Tuesday, November 16, 2004

A historical reminder - Engels on China and Persia

/ history / repeating / itself /
Engels on the situation in Persia and China (about which is the following excerpt), writing in the New York Daily Tribune in 1857... Notice also the rhetoric, indicative of how widespread racial stereotypes were at the time... and how dominant the idea of European superiority was. Yet much of what Engels says might reasonably remind people of current colonial wars:

"There is evidently a different spirit among the Chinese now to what they showed in the war of 1840 to '42. Then, the people were quiet; they left the Emperor's soldiers to fight the invaders, and submitted after a defeat with Eastern fatalism to the power of the enemy. But now, at least in the southern provinces, to which the contest has so far been confined, the mass of the people take an active, nay, a fanatical part in the struggle against the foreigners. They poison the bread of the European community at Hong Kong by wholesale, and with the coolest premeditation. (A few loaves have been sent to Liebig for examination. He found large quantities of arsenic pervading all parts of them, showing that it had already been worked into the dough. The dose, however, was so strong that it must have acted as an emetic, and thereby counteracted the effects of the poison). They go with hidden arms on board trading steamers, and, when on the journey, massacre the crew and European passengers and seize the boat.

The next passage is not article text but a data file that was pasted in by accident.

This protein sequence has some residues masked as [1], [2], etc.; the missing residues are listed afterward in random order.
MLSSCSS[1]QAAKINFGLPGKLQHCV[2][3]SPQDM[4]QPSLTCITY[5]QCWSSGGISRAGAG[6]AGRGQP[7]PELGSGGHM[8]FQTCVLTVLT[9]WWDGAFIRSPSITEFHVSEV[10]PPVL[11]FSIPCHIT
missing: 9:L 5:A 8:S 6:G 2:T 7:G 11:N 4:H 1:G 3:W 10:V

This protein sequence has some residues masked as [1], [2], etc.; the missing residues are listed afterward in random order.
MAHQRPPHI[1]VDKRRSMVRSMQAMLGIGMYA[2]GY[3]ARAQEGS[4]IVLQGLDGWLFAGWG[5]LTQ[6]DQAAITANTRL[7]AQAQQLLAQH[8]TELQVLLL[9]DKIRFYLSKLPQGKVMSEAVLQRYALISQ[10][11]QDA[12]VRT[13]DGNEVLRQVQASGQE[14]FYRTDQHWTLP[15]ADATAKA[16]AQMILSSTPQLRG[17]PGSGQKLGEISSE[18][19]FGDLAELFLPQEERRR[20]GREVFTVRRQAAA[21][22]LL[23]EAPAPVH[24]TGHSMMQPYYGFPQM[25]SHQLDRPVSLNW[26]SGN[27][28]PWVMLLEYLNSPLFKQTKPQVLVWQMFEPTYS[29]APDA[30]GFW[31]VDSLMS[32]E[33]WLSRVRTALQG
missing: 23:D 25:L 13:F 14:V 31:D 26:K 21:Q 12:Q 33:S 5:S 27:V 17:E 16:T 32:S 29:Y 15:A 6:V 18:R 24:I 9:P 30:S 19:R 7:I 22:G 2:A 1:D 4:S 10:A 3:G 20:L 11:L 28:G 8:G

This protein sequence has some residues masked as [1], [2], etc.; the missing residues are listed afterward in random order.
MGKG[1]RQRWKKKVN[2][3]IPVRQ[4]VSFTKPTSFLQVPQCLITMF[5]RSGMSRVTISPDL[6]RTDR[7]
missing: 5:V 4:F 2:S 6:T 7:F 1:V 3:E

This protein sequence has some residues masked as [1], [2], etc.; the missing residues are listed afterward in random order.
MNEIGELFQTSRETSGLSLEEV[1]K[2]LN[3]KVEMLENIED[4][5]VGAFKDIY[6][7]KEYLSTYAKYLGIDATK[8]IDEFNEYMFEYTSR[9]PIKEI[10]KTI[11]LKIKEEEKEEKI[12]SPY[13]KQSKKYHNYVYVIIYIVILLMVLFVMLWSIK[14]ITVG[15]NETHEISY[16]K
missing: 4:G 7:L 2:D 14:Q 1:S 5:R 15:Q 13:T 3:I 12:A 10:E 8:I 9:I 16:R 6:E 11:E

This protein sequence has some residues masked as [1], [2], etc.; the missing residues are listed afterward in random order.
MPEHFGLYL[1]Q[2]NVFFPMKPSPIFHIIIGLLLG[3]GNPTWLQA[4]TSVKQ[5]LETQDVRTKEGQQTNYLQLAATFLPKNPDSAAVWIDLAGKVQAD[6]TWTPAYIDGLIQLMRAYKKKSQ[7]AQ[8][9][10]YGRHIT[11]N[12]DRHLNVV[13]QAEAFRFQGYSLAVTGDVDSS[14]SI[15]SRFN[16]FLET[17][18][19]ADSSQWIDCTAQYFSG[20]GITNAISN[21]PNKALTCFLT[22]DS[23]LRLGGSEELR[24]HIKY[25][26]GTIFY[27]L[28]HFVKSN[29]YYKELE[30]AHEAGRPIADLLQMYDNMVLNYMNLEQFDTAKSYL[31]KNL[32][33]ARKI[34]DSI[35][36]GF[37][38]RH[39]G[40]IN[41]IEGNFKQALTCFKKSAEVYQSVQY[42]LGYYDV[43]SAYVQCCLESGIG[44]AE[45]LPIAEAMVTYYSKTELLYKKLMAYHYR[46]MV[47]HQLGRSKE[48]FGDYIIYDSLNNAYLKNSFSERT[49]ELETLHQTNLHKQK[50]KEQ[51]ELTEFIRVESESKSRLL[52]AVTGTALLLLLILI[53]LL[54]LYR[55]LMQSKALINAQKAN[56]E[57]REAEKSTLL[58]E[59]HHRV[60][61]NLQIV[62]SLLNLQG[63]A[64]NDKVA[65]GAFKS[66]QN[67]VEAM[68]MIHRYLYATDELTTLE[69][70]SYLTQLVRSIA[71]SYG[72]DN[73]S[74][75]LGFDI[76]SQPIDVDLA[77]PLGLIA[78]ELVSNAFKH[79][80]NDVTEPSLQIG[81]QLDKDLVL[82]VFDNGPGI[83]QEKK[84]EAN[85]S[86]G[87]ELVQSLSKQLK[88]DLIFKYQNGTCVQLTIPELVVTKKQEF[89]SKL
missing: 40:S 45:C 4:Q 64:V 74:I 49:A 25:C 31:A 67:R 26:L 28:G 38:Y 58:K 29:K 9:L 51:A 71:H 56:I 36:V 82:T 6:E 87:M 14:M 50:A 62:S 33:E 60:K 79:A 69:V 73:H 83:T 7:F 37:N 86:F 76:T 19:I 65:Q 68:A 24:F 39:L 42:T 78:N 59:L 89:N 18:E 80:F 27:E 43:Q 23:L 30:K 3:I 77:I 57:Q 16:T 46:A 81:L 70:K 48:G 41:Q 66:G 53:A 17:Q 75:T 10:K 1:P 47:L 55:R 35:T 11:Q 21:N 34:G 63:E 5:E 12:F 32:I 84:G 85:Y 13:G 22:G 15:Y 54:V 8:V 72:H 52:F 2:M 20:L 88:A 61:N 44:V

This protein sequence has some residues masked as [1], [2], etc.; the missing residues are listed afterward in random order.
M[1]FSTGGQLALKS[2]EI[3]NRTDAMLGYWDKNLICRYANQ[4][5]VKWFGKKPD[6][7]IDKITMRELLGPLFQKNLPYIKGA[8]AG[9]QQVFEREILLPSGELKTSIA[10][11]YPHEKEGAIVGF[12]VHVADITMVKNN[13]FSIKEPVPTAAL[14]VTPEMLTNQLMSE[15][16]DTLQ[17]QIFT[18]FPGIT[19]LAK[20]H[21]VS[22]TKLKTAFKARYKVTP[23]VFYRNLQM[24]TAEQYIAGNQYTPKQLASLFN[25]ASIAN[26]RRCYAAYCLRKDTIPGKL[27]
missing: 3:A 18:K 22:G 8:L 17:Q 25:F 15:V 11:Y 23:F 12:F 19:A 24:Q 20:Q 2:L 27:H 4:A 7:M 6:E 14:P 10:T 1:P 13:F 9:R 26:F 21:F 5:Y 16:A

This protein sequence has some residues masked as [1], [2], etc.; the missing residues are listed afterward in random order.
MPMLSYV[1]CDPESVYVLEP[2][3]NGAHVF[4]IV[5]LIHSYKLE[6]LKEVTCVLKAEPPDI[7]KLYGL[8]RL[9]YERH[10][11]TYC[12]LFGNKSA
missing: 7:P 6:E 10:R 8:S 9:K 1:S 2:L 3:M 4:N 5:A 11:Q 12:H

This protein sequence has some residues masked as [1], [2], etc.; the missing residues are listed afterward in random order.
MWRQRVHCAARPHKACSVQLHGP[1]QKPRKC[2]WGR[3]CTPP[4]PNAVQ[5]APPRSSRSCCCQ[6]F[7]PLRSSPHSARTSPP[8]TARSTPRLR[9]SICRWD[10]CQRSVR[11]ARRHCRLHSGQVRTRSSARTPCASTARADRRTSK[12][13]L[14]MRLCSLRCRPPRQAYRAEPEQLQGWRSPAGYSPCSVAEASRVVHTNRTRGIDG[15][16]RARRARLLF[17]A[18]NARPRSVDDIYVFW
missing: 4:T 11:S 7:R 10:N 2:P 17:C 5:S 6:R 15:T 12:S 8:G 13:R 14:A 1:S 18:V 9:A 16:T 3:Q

They kidnap and kill every foreigner within their reach. The very coolies emigrating to foreign countries rise in mutiny, and as if by concert, on board every emigrant ship, and fight for its possession, and, rather than surrender, go down to the bottom with it, or perish in its flames. Even out of China, the Chinese colonists, the most submissive and meek of subjects hitherto, conspire and suddenly rise in nightly insurrection, as at Sarawak; or, as at Singapore, are held down by main force and vigilance only. The piratical policy of the British Government has caused this universal outbreak of all Chinese against all foreigners, and marked it as a war of extermination.

What is an army to do against a people resorting to such means of warfare? Where, how far, is it to penetrate into the enemy's country, how to maintain itself there? Civilizationmongers who throw hot shells on a defenceless city and add rape to murder, may call the system cowardly, barbarous, atrocious; but what matters it to the Chinese if it be only successful? Since the British treat them as barbarians, they cannot deny to them the full benefit of their barbarism. If their kidnappings, surprises, midnight massacres are what we call cowardly, the civilization-mongers should not forget that according to their own showing they could not stand against European means of destruction with their ordinary means of warfare.

In short, instead of moralizing on the horrible atrocities of the Chinese, as the chivalrous English press does, we had better recognize that this is a war pro aris et focis, a popular war for the maintenance of Chinese nationality, with all its overbearing prejudice, stupidity, learned ignorance and pedantic barbarism if you like, but yet a popular war. And in a popular war the means used by the insurgent nation cannot be measured by the commonly recognized rules of regular warfare, nor by any other abstract standard, but by the degree of civilization only attained by that insurgent nation."